I knew better than to expect P.L. Travers to write something sweet in my copy of Mary Poppins, but I didn’t think it would be quite so medicinal. It was 1988, and I’d been a vice president at Disney for two years.
In what will hopefully be a blissful mawage, Disney has announced plans to work with William Goldman on a theatrical production based on both his book “The Princess Bride” and on his screenplay for Rob Reiner’s 1987 classic film.
I have known and been friends with Marty Sklar and his family for about 50 years. I enjoyed the article about Marty’s book and his accomplishments at Disney (“Disney Legend, Mensch,” Aug. 16). However, Marty Sklar is a multidimensional man whose accomplishments beyond Disney were truly exceptional.
The question often asked of the rich and powerful is, “What drives them?” In the case of Stanley Gold, head of Shamrock Holdings, the man who saved the Disney Empire and the man who has honed capitalism to a fine art, the question is, “What will Stanley Gold be driving -- when he risks life and limb to compete in a cross continent auto race?”
Until I saw 16 hot North Korean chicks singing “Bibbidi-Bobbidi-Boo” to Kim Jong-un, the strangest video that I’d ever seen of a head of state enjoying a performance was Pope Benedict XVI watching four ripped acrobats strip off their shirts and put on a show worthy of Channing Tatum and the “Magic Mike” boys.
An Israeli reporter was suspended after reporting on an unfounded story that an Israeli girl was briefly abducted at Disney World in Orlando, Fla.
Haifa is poised to be the next home to a Disney amusement park. A 20-acre, $168 million entertainment complex including a 25-screen multiplex and a Disney amusement park is set to be built near the Carmel Tunnel.
One of Barry Josephson's first forays into the world of fairy tales was in an elementary school production of "Snow White and the Seven Dwarfs." Although the "Men in Black" producer doesn't remember which dwarf he played, that glimmer of the land between "once upon a time" and "happily ever after," started him on the path to creating Disney's latest film, "Enchanted," opening in theaters Nov. 21.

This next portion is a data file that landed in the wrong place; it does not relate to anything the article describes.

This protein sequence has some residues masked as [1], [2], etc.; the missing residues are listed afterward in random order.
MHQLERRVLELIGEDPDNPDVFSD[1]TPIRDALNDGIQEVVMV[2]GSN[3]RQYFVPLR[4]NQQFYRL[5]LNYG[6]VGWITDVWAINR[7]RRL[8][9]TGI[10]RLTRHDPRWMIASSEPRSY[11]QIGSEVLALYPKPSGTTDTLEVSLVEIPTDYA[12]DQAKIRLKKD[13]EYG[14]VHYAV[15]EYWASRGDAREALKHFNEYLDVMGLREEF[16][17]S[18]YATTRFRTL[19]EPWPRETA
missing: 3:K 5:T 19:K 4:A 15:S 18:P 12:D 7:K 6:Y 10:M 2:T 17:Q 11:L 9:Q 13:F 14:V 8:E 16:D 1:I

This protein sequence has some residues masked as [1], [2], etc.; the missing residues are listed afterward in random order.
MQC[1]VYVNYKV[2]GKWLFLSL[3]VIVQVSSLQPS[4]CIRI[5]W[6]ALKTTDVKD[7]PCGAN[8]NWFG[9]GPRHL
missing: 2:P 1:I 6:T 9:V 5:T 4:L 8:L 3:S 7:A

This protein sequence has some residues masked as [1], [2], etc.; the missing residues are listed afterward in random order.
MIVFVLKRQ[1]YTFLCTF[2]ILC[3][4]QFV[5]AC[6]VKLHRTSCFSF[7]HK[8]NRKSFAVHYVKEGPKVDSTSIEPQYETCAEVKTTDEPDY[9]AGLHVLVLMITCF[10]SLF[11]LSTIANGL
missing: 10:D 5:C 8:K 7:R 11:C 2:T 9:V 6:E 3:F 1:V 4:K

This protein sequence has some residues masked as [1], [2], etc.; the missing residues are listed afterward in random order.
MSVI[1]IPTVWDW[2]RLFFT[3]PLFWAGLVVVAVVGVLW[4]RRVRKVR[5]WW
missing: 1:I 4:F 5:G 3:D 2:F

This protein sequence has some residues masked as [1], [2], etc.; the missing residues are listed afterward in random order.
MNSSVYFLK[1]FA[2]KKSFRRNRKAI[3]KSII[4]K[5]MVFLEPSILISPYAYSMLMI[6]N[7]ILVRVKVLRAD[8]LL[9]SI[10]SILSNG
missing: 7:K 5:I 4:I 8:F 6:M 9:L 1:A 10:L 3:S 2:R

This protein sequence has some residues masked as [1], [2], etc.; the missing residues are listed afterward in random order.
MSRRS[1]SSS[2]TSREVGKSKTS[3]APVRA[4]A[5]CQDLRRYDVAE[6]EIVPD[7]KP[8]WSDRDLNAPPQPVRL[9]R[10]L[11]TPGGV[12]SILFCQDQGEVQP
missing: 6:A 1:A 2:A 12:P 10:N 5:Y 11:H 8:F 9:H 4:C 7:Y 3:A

Picks and Clicks
Marty Kaplan is often referred to as a "public intellectual." His current title is dean of the Annenberg School at USC and chairman of the Norman Lear Center. But Kaplan has led many lives -- molecular biologist, comedy writer, White House speechwriter, Disney exec, radio host. As Kaplan recently wrote me in an e-mail when I asked, "Which of those is you ?"
Bible Storyland must have a guardian angel. Dissolution by the clergy, dormancy for 45 years and a fatal fire were not powerful enough to erase the plans for this Bible-based theme park from history.
"What interested me about the story was not the Holocaust," Nancy Keystone said. "It was in what we did by bringing these people into the country and later by kicking them out. We whitewashed Rudolph's record when we decided he was important for national security. But when the game is over, can you really change the rules and is that justice?"
The latest round in the battle for Jerusalem is being waged not in the Middle East but in the Magic Kingdom.
According to my son, Disney's "The Lion King" is the greatest film ever made. He saw it three times in the theater,and insisted on playing the soundtrack every morning on our way to school. All the way to kindergarten, we sang the film's stirring theme song, "The Circle of Life," until, one morning, I listened to the words.
It's hard to feel sorry for the Walt Disney Company, a multi billion-dollar mouse-forged empire that seems to own a part of most children's hearts, including that of my own 2 1/2-year-old. Yet, in recent weeks, the venerable Burbank entertainment giant has been subjected to two major boycotts, one from the right-leaning Southern Baptists and the other from Latino media activists.